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Polluted Hydraulic Fluid Ruled Out as Cause of USAir Jet Crash

November 08, 1994|From Times Wire Services

WASHINGTON — The rudder on USAir Flight 427 that crashed near Pittsburgh, Pa., apparently operated normally despite contaminated hydraulic fluid found in the rudder mechanism, federal air safety officials said Monday.

Rudder problems had originally been considered a possible cause of the Sept. 8 accident in which 132 died.

Dave Thomas, director of the Federal Aviation Administration office of accident investigation, said investigators are no longer concentrating on the contaminated fluid in the Boeing 737.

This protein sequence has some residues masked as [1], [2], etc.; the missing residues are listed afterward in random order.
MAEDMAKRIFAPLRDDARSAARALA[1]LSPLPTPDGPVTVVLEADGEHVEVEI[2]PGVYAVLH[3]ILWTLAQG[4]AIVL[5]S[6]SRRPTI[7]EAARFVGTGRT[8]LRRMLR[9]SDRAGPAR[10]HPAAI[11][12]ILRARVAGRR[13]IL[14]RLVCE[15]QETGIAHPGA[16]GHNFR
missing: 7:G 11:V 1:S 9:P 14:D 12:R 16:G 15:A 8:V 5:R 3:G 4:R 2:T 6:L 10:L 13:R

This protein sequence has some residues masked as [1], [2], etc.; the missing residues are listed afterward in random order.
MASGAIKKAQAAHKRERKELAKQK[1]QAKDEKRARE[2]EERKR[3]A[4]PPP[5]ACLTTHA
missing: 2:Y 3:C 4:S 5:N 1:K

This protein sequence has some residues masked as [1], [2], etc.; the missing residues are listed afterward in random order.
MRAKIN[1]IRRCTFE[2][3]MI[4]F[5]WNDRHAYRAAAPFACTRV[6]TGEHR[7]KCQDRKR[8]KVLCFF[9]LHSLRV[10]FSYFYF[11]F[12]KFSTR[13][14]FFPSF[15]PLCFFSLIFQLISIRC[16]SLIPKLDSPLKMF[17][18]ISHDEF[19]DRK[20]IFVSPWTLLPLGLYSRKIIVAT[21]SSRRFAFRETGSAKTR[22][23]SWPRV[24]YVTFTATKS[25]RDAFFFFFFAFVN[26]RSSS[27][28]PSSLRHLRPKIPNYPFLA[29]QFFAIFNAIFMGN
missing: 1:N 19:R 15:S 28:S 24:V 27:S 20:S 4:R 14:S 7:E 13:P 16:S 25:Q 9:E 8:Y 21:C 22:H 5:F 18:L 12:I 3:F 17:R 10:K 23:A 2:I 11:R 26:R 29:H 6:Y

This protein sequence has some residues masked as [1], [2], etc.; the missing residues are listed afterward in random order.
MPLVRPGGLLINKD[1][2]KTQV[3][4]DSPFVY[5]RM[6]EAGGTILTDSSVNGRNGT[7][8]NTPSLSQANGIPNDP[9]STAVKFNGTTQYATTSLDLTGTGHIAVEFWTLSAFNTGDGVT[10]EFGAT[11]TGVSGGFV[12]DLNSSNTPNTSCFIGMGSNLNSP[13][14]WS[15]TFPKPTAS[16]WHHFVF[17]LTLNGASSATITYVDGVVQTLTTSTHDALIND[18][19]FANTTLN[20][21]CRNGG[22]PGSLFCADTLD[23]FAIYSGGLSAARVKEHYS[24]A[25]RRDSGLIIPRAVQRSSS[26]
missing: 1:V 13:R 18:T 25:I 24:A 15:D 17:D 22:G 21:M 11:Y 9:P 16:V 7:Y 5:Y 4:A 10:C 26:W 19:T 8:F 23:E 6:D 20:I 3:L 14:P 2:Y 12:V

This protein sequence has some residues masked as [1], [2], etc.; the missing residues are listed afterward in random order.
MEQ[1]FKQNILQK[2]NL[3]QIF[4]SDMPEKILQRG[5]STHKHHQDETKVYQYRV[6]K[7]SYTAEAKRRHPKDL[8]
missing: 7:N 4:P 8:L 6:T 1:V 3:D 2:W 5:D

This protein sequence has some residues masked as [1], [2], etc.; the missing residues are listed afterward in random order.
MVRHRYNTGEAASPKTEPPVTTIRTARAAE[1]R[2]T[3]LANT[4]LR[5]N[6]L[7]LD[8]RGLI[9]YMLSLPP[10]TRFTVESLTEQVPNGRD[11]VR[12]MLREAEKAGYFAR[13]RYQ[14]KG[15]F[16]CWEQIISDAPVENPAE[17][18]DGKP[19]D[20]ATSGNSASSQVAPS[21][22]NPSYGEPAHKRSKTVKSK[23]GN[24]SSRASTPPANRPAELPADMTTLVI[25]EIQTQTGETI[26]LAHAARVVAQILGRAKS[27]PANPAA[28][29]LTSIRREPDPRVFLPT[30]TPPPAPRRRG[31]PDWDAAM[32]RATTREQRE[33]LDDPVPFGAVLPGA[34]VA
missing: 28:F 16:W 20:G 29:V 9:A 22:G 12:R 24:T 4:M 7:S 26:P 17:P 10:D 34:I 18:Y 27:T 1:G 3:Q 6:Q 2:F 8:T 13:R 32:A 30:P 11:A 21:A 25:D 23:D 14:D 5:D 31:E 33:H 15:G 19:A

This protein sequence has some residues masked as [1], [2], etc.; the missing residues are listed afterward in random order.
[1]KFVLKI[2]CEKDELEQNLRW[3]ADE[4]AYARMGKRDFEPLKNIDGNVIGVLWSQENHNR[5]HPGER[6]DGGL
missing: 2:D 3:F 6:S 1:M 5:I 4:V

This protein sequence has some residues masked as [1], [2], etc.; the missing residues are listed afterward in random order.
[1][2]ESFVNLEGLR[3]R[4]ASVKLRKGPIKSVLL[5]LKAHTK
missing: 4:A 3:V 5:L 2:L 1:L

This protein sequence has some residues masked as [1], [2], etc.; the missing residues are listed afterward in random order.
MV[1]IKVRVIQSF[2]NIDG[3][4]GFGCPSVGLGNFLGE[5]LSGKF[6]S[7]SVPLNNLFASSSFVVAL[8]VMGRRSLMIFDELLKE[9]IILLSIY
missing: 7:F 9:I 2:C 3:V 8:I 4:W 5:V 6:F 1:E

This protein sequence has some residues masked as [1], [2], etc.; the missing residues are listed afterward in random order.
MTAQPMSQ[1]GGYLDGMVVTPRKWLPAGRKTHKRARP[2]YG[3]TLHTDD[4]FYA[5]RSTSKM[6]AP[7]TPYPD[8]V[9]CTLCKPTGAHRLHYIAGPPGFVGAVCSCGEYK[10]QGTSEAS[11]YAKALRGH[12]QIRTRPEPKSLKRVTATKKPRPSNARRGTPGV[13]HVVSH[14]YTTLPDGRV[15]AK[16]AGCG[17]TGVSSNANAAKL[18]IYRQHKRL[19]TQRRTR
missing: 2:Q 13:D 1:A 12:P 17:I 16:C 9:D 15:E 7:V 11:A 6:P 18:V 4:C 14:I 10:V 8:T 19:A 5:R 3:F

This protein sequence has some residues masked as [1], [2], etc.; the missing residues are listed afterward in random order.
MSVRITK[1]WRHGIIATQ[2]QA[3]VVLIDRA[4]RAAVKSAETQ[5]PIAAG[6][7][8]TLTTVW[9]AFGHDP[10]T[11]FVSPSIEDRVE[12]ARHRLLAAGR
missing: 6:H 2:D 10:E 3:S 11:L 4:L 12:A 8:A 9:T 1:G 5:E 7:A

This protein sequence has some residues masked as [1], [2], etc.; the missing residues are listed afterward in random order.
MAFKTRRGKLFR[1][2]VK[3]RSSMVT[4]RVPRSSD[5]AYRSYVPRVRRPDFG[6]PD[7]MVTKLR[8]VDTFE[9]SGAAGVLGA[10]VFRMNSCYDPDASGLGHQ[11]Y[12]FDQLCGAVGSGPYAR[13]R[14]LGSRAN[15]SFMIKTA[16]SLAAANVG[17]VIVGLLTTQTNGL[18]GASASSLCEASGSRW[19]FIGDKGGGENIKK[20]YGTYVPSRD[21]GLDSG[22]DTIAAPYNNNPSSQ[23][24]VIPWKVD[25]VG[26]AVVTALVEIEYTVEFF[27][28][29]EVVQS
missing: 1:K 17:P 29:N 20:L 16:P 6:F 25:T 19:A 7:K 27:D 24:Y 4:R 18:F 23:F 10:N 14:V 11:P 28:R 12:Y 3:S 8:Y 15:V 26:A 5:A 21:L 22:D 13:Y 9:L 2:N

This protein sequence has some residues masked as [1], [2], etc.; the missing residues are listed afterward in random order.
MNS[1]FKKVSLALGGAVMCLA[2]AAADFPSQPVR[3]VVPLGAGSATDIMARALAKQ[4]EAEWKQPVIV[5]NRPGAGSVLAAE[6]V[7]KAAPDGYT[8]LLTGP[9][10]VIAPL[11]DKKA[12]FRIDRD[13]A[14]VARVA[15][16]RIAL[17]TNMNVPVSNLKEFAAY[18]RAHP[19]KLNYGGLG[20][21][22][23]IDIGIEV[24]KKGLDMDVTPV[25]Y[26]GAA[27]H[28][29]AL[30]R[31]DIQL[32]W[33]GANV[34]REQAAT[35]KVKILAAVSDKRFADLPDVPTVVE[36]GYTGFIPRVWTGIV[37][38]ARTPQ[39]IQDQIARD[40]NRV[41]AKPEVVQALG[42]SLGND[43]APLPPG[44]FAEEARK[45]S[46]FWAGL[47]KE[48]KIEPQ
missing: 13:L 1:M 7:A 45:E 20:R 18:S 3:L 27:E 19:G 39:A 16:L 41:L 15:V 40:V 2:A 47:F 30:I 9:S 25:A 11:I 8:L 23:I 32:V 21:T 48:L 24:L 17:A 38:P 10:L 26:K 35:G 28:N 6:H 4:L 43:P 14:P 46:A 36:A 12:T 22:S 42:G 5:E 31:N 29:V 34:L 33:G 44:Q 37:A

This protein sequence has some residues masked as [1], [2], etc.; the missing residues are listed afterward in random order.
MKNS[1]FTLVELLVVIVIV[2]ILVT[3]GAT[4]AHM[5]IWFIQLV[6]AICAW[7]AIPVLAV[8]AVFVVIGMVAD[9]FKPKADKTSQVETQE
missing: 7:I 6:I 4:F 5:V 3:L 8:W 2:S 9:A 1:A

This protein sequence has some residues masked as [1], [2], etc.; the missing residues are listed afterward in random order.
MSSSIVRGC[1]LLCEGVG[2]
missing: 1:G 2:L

"It is a portion of the investigation we are putting aside," said Thomas.

"The level of the contamination did not have an impact."

But FAA officials stressed that the National Transportation Safety Board is conducting the probe and has not yet ruled out any possible cause.

Thomas said his office was assisting the independent National Transportation Safety Board in its investigation.

Speculation that the crash was caused by a rudder malfunction came up early in the investigation.

The jet rolled sharply to the left before nose-diving as it approached Pittsburgh International Airport.

Meanwhile, Federal Aviation Administrator David R. Hinson noted that the government is moving toward imposing tighter regulations on small, regional airlines.

Those airlines have come under some criticism for their safety records, a focus heightened after the crash last week of an American Eagle plane in Indiana.

Anthony J. Broderick, associate administrator for regulation and certification, explained that the first step will be to require regional airlines to meet the same crew training rules as larger operators, and similar flight and duty time rules will follow.

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